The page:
“Beauty and the Beast,” the animated Disney movie, is (to-date) the only animated film to be nominated for best picture. That was in 1991. 26 years have passed and in the era of remakes and re-interpretations, there is no doubt that a remake, a live-action one no less, would be very large shoes even for Disney themselves to fill. With CGI effects at a near “nothing is impossible” capability, how far or how extreme would Disney be willing to go to make us all experience that magic again? Would Disney even be able to? Even though I tend to avoid extended trailers and reviews, I had seen a nearly shot-for-shot original to remake split-screen and they were virtually identical. So how close was the remake to the original? If I ever write about remakes, I try not to compare them, but I feel like it’s a necessity with this one.
I mean… how do you improve on a tale as old as time?
There’s something special about when a filmmaker releases his first film. I mean, ideally, that should be said for every film of every filmmaker, but “you always remember your first.” Whether it turns out good or bad, there’s a certain level of pride that can never be replaced or overshadowed by anything else a filmmaker does in the future. Hallmark greeting card sentiments aside, “Get Out” is the surprising first film of Jordan Peele.
I say surprising for a number of reasons. If the name sounds familiar, it should. Jordan Peele is half of the comedic duo known as “Key and Peele.” Over the last decade or so, they have made a respectable climb in sketch comedy with appearances on Mad TV and their show of the same name. So Jordan Peele decides to write and direct his own film, which isn’t uncommon for comedians of his caliber of success. Here’s the kicker… it’s a horror film, and an extremely clever horror film at that!
I’m going to break it down piece by piece (no spoilers) because it absolutely deserves to be.
“Split” is the movie we all expected and hoped M. Night Shyamalan would have made 15 years ago. After “The Sixth Sense” in 1999, Shyamalan’s forever cemented his genius of horror filmmaking by immortalizing and terrifying us all with those four simple little words, “I see dead people.” Nearly every film after that was a precipitous drop compared to his inaugural masterpiece. To some, “Split” may have come 15 years too late. But not for me. (more…)
Back in the year 2000, Darren Aronofsky was hired by Warner Bros. to collaborate with Frank Miller and write a live-action adaptation of Miller’s masterpiece graphic novel, “Batman: Year One.” Aronofsky was signed on to direct. Warner Bros. ended up rejecting the script because-for starters-they believed it veered too far from the original source material despite it being co-written by the original author. Warner Bros. and Aronofsky parted ways-no hard feelings-and the world ended up with Christopher Nolan’s trilogy.
Don’t get me wrong, I’m exceedingly happy with 2/3 of the Christopher Nolan adaptation. We got from it the performance of a lifetime-literally-that will go down as the greatest comic book character interpretation ever. But what if things had gone differently? Or better yet, what if we were given the best of both worlds and Batman and movie nerds like myself could’ve spent our lives debating it?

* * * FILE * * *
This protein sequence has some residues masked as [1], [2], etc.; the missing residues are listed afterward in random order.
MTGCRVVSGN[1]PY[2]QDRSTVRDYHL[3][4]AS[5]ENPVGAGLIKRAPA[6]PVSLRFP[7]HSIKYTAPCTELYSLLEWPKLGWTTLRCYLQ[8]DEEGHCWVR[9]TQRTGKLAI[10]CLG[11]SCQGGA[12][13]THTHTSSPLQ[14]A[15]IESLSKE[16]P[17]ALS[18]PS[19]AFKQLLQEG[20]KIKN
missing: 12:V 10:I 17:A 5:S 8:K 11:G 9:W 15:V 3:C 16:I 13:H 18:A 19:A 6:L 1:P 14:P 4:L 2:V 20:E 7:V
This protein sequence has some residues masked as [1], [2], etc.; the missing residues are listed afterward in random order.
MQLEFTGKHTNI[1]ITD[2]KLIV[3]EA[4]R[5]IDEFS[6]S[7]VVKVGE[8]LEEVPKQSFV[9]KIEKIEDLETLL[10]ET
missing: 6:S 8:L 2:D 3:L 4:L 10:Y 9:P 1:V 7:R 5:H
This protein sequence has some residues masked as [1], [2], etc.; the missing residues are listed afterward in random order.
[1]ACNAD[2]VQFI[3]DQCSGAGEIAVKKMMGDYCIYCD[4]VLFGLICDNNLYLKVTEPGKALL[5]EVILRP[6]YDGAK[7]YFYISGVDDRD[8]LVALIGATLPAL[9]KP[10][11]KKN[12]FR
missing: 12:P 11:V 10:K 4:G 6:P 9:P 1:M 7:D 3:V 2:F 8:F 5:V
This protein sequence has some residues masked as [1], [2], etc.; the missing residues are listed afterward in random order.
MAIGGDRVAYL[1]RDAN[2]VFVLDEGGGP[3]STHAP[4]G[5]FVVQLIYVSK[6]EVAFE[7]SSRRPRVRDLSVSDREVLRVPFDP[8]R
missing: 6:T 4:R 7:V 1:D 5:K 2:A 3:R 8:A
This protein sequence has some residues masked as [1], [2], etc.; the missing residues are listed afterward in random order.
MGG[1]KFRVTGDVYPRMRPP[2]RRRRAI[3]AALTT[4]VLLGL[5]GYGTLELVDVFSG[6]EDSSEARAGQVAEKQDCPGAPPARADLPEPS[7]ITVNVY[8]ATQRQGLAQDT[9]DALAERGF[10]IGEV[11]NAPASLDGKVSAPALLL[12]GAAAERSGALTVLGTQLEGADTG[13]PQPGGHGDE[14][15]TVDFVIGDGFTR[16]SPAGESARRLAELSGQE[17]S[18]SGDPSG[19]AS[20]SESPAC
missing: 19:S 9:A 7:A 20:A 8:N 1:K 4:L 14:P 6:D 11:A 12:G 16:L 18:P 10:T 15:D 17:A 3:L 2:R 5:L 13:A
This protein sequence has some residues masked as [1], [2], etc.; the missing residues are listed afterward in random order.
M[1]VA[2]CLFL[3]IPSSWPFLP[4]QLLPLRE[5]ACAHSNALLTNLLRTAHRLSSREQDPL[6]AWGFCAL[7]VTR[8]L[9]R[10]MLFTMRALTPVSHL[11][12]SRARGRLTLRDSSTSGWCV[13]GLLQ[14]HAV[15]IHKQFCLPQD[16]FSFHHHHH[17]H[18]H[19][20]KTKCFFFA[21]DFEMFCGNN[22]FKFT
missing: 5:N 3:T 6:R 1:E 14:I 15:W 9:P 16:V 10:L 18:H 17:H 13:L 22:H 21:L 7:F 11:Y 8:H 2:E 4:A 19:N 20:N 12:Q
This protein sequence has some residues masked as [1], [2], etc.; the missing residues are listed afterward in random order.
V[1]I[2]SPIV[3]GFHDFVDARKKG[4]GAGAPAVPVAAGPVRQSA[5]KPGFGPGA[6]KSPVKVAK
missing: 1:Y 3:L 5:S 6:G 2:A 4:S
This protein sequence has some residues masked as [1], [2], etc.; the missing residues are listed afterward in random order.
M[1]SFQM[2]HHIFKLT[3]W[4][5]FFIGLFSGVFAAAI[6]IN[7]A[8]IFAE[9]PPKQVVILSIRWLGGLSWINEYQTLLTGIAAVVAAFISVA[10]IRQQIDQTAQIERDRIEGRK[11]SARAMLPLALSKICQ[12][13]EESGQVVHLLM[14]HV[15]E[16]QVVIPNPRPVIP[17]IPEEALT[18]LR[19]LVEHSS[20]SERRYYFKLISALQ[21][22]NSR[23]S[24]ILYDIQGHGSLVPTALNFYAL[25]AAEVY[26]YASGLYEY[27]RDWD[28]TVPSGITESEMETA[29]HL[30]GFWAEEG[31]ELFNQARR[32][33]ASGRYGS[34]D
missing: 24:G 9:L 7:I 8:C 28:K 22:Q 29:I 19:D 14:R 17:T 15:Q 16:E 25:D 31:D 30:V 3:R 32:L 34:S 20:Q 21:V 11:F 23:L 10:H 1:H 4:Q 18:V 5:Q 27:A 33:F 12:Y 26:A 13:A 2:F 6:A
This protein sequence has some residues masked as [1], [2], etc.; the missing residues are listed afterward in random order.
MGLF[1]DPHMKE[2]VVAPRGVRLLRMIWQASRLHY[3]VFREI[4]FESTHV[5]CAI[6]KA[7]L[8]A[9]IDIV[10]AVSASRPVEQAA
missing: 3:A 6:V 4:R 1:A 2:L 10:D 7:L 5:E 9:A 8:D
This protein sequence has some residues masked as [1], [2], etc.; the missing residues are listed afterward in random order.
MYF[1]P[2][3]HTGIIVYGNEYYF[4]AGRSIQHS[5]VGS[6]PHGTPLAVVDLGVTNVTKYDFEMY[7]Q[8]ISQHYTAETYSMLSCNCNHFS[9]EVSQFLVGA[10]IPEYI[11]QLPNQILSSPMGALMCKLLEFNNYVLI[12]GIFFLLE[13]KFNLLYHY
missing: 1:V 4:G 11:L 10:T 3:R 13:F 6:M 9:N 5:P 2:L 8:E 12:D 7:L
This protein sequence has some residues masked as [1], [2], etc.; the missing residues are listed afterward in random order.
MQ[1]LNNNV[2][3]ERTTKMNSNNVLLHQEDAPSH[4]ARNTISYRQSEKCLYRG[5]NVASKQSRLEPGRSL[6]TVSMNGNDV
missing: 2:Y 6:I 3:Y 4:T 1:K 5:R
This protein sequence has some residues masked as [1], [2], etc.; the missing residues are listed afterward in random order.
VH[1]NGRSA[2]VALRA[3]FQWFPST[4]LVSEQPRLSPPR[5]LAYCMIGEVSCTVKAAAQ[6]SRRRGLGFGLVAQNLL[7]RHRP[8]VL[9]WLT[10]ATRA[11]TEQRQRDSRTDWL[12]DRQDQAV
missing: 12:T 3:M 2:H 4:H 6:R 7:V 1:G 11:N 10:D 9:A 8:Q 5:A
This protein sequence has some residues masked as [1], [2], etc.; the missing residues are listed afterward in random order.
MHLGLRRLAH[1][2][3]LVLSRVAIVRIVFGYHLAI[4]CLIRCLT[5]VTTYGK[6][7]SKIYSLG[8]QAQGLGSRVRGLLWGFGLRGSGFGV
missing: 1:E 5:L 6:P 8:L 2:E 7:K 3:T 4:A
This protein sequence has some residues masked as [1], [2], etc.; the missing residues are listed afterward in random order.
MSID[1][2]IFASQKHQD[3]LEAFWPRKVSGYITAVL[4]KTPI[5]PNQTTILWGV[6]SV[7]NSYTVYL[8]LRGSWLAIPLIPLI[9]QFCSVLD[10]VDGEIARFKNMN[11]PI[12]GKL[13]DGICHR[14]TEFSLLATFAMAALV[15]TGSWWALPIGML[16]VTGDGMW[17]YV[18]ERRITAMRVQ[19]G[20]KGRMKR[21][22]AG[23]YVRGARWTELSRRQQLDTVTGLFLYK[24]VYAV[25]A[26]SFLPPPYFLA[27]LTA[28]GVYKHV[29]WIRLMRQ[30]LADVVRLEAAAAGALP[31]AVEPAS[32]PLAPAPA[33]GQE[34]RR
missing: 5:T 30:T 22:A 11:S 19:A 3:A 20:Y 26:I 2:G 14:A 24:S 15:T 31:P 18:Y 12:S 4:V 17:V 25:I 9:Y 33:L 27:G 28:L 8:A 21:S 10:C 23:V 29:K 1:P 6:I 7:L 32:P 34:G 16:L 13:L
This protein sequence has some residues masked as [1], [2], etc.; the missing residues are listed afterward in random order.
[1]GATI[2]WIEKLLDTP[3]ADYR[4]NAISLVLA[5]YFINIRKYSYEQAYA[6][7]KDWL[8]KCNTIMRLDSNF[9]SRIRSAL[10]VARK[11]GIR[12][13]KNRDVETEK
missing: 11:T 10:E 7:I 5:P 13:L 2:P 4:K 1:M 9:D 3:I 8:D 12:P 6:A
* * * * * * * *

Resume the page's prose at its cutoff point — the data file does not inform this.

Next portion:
A while back, I had heard rumor that the elusive Batman: Year One script intended for Aronofsky to flesh out was still floating around.
Well I found it!!
Here’s the most compact way I can describe 2016.
2016 truly has been a year of things changing forever. In pop-culture, in world government, world economics, and in our hearts. So much loss. Loss of life and loss of identity. So many changes happening so quickly one after the other that we’re not even given a moment to process one before the other one hits. Suddenly we’re all face-to-face with an avalanche of self-awareness.
I was reminded over and over that our childhood heroes are not immortal. That our world is changing faster than anybody can comprehend or realize. And that in the words of Lin-Manuel Miranda, “Death doesn’t discriminate between the sinner and the saints. He just takes and he takes and he takes.”
Sadly, I don’t have the time to give proper homage to everything deserving of 2016, but I will mention a handful of them and share what these changes personally mean to me. (more…)
After five years with my blog, I am going to be writing my first music album review. Well, two, technically. To tell you the truth, I was never very much into music when I was younger. Movies, TV, and video games were my thing.
On top of that, if I was going to write about music, never in a million years did I ever think I would write about a Broadway musical. But this has been a long time coming. As usual, I don’t really know where to start. I don’t really “plan” these out as well as I should. I just always seem to “write like I’m running out of time.” But I do know that I have been listening to the broadway musical soundtrack of “Hamilton” since probably the very beginning, which was early 2015.
Now nearly two years later, a record-setting 11 wins of its 16 Tony nominations and the 2016 Pulitzer Prize in drama for its creator, Lin-Manuel Miranda, just scratches the surface of the unforeseen accolade and pop-culture immortality “Hamilton” has achieved. On Friday, the much-anticipated “Hamilton Mixtape” album dropped featuring artists from nearly every spectrum of the pop and hip-hop genre going back twenty years. But before I get to that, and in case you’ve been living under a rock for the last two years, let me take you back to “the room where it happened.” (more…)